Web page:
Race/ethnicity, sexual partnerships with men involved with drugs, and sexually transmitted infections among a sample of urban young adult women

Leah F. Campbell, Qiana Brown, Courtenay Cavanaugh, April Lawson

Research output: Contribution to journalArticle

Abstract

In many urban neighbourhoods in the United States, drug markets borne from disadvantage have produced risk for sexually transmitted infections through altered sexual norms and partnerships. Presently, we examined the association of race, sexual partnerships with men involved with drugs, and self-reported sexually transmitted infections among 240 African American and white women aged 18–30 years. Thirty seven per cent reported ever having a sexually transmitted infection. Almost 30% of Whites reported sex with a drug user, compared to 5% of African Americans. Fifty eight per cent of African Americans compared to 31% of Whites reported sex with a drug dealer. On Step 1 of a sequential logistic regression model, race was associated with lifetime sexually transmitted infections (OR = 4.7, 95% CI = 2.61–8.34). Results from the full sequential logistic regression model indicated a significant, but smaller association of race and lifetime sexually transmitted infections (Adjusted OR = 3.5, 95% CI = 1.78–7.02) and an association of sex with a drug dealer and lifetime sexually transmitted infections (Adjusted OR = 2.9, 95% CI = 1.55–5.20). Forming sexual partnerships with drug dealers may place women at increased risk for sexually transmitted infections and explain racial disparities. More research focused on drug dealers as core transmitters is needed.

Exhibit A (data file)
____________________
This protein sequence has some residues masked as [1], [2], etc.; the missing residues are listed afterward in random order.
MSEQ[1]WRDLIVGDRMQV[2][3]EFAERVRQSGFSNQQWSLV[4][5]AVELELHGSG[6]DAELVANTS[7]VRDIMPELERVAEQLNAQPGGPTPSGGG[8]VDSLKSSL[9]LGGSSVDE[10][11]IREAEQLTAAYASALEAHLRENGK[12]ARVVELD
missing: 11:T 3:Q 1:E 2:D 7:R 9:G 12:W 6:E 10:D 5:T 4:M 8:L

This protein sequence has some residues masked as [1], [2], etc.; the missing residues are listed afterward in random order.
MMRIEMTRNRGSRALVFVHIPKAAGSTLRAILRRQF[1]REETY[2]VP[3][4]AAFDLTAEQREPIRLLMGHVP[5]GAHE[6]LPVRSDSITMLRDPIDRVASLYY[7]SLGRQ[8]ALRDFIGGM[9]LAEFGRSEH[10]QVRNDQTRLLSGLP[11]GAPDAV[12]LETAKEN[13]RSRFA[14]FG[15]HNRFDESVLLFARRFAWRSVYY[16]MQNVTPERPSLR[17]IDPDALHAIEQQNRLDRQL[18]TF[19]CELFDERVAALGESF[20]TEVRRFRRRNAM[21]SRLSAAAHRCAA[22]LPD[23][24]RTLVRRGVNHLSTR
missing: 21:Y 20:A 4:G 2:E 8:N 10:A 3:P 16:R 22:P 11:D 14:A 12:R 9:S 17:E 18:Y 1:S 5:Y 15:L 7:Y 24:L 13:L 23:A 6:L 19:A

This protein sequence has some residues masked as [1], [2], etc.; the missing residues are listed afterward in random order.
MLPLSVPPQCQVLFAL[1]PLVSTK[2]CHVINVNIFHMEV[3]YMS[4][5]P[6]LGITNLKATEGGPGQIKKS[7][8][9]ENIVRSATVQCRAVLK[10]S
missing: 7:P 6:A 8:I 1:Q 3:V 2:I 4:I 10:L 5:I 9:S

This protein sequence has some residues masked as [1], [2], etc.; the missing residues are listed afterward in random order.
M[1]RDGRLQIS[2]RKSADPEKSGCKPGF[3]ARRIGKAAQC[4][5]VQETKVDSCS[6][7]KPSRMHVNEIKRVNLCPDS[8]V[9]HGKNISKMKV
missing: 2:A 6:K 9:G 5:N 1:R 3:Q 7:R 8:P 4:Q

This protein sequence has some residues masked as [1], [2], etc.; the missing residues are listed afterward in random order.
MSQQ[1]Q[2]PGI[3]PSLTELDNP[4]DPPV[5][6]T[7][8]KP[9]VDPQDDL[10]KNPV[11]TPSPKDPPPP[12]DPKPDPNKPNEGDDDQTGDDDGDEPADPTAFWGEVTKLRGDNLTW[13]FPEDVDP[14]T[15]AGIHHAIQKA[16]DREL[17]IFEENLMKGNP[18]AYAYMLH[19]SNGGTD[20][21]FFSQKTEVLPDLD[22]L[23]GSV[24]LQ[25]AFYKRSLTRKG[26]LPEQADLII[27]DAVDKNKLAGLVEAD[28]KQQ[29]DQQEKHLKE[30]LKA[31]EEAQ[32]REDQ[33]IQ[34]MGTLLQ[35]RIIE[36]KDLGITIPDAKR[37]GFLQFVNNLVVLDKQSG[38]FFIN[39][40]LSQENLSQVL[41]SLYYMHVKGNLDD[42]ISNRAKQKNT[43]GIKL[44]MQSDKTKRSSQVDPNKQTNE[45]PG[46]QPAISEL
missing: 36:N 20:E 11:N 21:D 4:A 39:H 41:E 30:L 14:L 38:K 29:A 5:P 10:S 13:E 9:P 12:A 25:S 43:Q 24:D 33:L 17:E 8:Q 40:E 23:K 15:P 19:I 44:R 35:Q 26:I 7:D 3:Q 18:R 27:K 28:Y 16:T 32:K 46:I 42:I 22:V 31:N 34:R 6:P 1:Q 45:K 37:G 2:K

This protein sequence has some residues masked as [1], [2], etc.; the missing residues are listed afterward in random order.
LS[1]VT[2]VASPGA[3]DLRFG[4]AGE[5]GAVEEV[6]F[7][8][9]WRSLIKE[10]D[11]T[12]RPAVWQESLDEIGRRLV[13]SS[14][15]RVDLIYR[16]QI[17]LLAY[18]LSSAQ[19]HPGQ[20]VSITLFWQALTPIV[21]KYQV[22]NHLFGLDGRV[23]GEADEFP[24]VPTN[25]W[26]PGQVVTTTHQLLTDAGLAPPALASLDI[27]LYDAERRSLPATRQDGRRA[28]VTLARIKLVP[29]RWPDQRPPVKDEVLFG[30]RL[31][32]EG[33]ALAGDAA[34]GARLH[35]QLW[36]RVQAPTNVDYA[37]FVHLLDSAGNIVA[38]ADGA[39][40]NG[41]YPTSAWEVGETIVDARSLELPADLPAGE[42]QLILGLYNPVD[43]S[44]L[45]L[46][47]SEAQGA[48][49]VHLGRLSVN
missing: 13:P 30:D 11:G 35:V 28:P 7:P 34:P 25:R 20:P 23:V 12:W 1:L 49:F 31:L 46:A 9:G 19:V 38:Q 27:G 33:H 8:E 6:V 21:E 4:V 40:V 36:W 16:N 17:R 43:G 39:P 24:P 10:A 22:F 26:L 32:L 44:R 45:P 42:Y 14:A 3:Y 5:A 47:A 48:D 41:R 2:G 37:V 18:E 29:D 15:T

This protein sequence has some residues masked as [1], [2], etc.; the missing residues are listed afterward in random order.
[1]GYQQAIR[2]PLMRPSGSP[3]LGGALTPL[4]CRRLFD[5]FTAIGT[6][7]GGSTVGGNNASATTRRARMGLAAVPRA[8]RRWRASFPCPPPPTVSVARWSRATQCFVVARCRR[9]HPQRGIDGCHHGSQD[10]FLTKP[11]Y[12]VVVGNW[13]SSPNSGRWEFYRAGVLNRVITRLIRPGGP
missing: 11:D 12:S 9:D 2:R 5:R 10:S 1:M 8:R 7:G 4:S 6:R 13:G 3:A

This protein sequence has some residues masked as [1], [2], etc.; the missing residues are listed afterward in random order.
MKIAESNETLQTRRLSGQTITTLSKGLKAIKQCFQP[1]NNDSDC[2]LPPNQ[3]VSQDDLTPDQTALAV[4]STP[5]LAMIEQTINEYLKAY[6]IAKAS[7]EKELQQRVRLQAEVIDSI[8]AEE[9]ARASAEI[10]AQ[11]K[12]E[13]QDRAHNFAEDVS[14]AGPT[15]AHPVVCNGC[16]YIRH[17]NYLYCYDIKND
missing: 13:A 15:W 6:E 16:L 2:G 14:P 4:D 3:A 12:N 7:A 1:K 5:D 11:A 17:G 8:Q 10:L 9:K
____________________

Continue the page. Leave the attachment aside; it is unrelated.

Original languageEnglish (US)
Pages (from-to)887-892
Number of pages6
JournalInternational Journal of STD and AIDS
Volume26
Issue number12
DOIs
Publication statusPublished - Oct 1 2015

    Fingerprint

All Science Journal Classification (ASJC) codes

  • Dermatology
  • Public Health, Environmental and Occupational Health
  • Pharmacology (medical)
  • Infectious Diseases

Keywords

  • Race/ethnicity
  • United States
  • core transmitters
  • drug dealers
  • drugs
  • sexual partnerships
  • sexual risk behaviour
  • sexually transmitted infections
  • women

Cite this